“Do not speak English during Mandarin lesson!” How many times have we chided our students for code-switching during language lessons? Is code-switching avoidable in a multilingual environment like Singapore? This study sheds some light on the phenomenon.
Is code-switching (CS) avoidable in a multilingual environment like Singapore? The answer, as many of us know, is “No”.
Yet, instances of code-switching have been largely frowned upon as taboo in language classrooms. Many language teachers have devoted much energy in “enforcing” rules to forbid the use of other language codes in their classrooms and in extreme cases, penalties may even be threatened.
Excerpt 1: Sample of classroom conversations1
What we did
To shed some light on some of these questions, we studied the speech patterns of 18 children. This study is one of the few attempts aimed at describing the code-switching phenomenon among Singapore children when speaking Mandarin.
The data for this preliminary study was obtained from the Corpus of Singapore Preschoolers’ Mandarin Chinese2, which consists of language data of 600 preschoolers (aged 5-6). The children were chosen based on the language they speak at home – predominantly English-speaking, predominantly Mandarin-speaking, and both English- and Mandarin-speaking.
We examined full transcripts of 30-minute interviews and picture-elicitation activities conducted with the children. Each transcript was annotated for frequency of code-switching, types of code-switching, and linguistic elements being switched.
How often do our children code-switch?
Of the 4,978 conversational turns produced by the children in our sample, 844 turns contained instances of code-switching. This amounts to a frequency of about 17.0% of the total child utterances in our data.
Children who came from predominantly Mandarin-speaking homes showed the lowest frequency of code-switching (5.8%), whereas children from both English- and Mandarin-speaking homes showed a higher frequency of code-switching (16.1%).
Children from predominantly English-speaking homes had the highest code-switching frequency (27.0%).
In general, all the children in our sample switched to English codes when speaking Mandarin, to varying degrees (ranging between a frequency of 2.1% and 41.5%).
What types of code-switches do our children engage in?
Code-switches can largely be divided into two types: intra-utterance and inter-utterance (Genesee et al., 2004; Poplack, 2000). In our study, intra-utterance CS refers to code-switches within an utterance in a conversational turn, whereas inter-utterance CS refers to code-switches beyond an utterance in a conversational turn or code-switches across two conversational turns (see Excerpts 2 and 3).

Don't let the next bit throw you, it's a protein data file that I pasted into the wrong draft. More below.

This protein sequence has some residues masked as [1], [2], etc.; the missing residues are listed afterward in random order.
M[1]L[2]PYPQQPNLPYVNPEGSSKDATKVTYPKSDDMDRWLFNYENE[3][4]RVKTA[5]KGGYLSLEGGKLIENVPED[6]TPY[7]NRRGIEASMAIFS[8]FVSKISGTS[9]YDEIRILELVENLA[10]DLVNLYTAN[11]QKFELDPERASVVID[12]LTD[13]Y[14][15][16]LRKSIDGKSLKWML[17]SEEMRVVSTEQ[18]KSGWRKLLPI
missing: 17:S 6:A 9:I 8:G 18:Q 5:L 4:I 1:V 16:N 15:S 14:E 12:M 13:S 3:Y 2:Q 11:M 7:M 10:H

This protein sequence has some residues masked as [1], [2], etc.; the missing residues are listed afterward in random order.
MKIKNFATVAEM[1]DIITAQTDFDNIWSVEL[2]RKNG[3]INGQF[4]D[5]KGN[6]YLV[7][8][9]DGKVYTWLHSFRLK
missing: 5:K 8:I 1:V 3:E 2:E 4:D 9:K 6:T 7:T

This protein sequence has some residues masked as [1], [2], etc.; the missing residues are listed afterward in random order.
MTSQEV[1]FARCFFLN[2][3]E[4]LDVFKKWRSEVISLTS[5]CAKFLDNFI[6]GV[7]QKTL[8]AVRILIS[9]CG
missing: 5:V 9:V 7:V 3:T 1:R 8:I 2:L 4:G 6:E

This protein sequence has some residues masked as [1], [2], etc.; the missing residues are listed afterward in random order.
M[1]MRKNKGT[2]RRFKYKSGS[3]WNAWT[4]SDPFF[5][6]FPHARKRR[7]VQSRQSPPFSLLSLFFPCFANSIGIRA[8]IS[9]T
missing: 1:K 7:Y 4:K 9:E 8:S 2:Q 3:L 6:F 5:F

Excerpt 2: Intra-utterance CS (about cartoon VCDs and DVDs)
Excerpt 3: Intra-utterance CS (about picture description of seaside)
In our data, we noticed that most code-switches among children were intra-utterance CS (81.1% of total CS instances), while inter-utterance CS (18.9%) occurred much less frequently. When we compared the children across different language-speaking homes, the proportion of intra- and inter-utterance CS did not vary much. These results show that intra-utterance CS is more prominent in the spoken Mandarin of the children in our study.
To understand if there was any difference in the intra-utterance code-switches between children in our data, we further divided intra-utterance into alternation, insertion and congruent lexicalisation (Muysken, 1997).
In our study, alternation refers to code-switching to English phrases to complete a Mandarin utterance (see Excerpt 4); insertion refers to switching to an English word within a Mandarin utterance (see Excerpt 5); and congruent lexicalisation refers to the to-and-fro switching between English and Mandarin codes within an utterance (see Excerpt 6).
Excerpt 4: Alternation (about pasar malam, the local night market)
Excerpt 5: Insertion (about Magazord and Power Rangers)
Excerpt 6: Congruent Lexicalisation (about a game on handphone)
Upon further analysis of the intra-utterance CS, we found that they were mostly insertions (93.2% of total CS instances). The other two types of intra-utterance CS were relatively rare (5.6% alternation; 1.3% congruent lexicalisation).
When we took home language into consideration, we found that children from Mandarin-speaking homes used only insertion, while children from English-speaking and both English- and Mandarin-speaking homes used some alternation and congruent lexicalisation. Hence, though all children in our study engaged in intra-utterance CS, there were differences among the sub-types of code-switching they employed.
Which linguistic elements are usually code-switched?